On the Hitchhiker's Guide to the Galaxy series

Loop-Surface Security: The Image of the Towel in a Vagabond Universe

A Semiotic (Semi-Odd) Excursion

By Mark W. Tiedemann

Douglas Adams’ repeated inability to find his towel during a stay with friends led to an assumption of a standard of competence not commonly accepted by most humans on Earth. In milieus concerned with academic skill, physical prowess, cleverness, ruthlessness and appearance as standards of competence, it is often the ordinary, the mundane and the overlooked daily materials of life that may be the true tests of our ability to cope. Only by their absence do such things rise to general notice.

How does one convey the importance of such an object? First, it requires that we recognize something fundamental about the object. Then we must understand how its meaning, its importance, shifts with a change in context. Where we find a particular sign/object, and in relation to what other objects, in the landscape in which it resides, determines its meaning. Altering any one of these factors also alters the object’s meaning.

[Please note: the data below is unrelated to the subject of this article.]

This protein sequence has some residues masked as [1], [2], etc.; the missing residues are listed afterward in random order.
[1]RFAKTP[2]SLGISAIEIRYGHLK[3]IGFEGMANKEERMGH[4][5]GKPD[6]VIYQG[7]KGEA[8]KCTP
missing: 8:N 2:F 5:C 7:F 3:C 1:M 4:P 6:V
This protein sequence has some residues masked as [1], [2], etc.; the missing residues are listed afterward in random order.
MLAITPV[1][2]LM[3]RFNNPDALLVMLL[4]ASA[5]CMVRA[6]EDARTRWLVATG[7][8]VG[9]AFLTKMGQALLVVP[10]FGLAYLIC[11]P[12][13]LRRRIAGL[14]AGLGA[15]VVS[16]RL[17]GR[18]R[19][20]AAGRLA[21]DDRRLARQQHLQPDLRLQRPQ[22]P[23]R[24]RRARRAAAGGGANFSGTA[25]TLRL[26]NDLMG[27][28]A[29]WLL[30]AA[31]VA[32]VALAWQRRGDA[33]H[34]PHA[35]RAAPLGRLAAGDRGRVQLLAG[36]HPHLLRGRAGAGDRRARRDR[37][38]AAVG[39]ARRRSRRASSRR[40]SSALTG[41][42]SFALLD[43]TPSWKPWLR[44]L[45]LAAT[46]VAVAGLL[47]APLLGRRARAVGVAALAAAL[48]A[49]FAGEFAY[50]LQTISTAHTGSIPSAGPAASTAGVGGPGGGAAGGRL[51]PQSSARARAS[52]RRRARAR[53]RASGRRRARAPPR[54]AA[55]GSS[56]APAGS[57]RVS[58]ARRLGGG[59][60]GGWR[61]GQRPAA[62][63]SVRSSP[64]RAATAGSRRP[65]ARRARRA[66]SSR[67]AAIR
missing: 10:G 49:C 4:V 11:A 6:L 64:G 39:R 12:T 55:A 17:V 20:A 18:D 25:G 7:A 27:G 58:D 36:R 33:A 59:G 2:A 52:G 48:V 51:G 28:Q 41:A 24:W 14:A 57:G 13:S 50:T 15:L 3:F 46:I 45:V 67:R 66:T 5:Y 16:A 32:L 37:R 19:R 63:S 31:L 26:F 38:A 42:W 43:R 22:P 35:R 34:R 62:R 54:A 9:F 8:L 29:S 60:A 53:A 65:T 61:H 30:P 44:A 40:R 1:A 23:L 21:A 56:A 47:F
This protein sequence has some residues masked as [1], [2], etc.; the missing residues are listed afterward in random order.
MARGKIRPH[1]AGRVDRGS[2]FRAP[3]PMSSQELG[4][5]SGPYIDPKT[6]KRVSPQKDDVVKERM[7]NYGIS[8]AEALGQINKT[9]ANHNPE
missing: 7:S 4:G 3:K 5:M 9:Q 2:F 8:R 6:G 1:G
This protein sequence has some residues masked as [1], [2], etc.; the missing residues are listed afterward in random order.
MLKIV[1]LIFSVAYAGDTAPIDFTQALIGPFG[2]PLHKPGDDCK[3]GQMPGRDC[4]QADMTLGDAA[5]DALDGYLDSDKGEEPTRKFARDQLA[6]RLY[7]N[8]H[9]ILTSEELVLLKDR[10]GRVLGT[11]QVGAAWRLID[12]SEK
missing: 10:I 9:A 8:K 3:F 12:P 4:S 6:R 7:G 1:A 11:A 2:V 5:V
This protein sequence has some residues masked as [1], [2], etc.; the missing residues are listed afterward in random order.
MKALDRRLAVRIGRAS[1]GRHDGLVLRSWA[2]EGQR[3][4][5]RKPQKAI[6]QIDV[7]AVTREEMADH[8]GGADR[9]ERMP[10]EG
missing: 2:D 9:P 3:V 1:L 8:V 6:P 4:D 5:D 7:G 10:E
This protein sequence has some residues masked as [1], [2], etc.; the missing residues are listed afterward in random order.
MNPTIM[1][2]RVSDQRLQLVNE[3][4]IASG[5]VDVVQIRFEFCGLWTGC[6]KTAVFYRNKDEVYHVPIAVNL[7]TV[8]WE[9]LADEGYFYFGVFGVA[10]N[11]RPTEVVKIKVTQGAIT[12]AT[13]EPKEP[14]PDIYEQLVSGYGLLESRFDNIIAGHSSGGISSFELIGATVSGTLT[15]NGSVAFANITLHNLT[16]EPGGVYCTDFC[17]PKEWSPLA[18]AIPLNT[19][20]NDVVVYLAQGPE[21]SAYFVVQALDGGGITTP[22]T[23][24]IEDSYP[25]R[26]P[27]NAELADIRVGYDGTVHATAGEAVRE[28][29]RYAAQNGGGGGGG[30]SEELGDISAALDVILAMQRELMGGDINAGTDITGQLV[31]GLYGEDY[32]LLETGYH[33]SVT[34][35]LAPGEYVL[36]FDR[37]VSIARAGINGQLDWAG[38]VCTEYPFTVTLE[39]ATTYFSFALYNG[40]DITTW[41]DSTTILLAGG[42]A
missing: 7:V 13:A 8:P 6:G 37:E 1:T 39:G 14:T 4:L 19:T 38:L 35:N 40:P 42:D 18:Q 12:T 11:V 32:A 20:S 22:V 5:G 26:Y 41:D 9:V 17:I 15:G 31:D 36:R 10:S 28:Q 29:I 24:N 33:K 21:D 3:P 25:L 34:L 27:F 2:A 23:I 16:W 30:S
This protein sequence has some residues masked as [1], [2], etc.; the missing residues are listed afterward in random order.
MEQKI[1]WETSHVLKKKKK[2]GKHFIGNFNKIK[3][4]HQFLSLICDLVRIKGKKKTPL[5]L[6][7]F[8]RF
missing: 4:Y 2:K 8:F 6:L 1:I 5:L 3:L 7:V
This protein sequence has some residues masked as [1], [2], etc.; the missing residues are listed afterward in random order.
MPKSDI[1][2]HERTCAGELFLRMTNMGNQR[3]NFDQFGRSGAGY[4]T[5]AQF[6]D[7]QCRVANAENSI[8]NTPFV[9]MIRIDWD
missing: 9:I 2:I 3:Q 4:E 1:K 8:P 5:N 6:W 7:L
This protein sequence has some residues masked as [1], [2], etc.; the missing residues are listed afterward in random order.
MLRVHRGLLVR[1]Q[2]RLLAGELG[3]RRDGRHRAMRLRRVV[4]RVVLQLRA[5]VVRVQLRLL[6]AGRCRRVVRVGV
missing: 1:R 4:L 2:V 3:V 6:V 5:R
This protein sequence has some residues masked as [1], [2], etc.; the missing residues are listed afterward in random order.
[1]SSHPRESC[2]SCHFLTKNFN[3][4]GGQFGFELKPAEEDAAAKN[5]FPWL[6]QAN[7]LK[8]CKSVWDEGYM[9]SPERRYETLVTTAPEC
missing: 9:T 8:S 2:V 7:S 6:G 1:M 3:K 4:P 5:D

Adams demonstrated a superb grasp of these fluid concepts by constructing an elaborate fictive context, the entire purpose of which is to spotlight the importance of the object under examination. Perhaps, he must have reasoned, by displacing humans to an environment off Earth, the true relevance of the object–the towel (at least, the knowledge of where one’s is)–would become obvious.

After all, the towel is what the Hitchhiker’s Guide to the Galaxy series is all about.

(Many arguments have been put forward to suggest that it is about other things–interstellar travel, dictionaries, travel guides, Kensington parties, irony, or even the Ultimate Question–but  …

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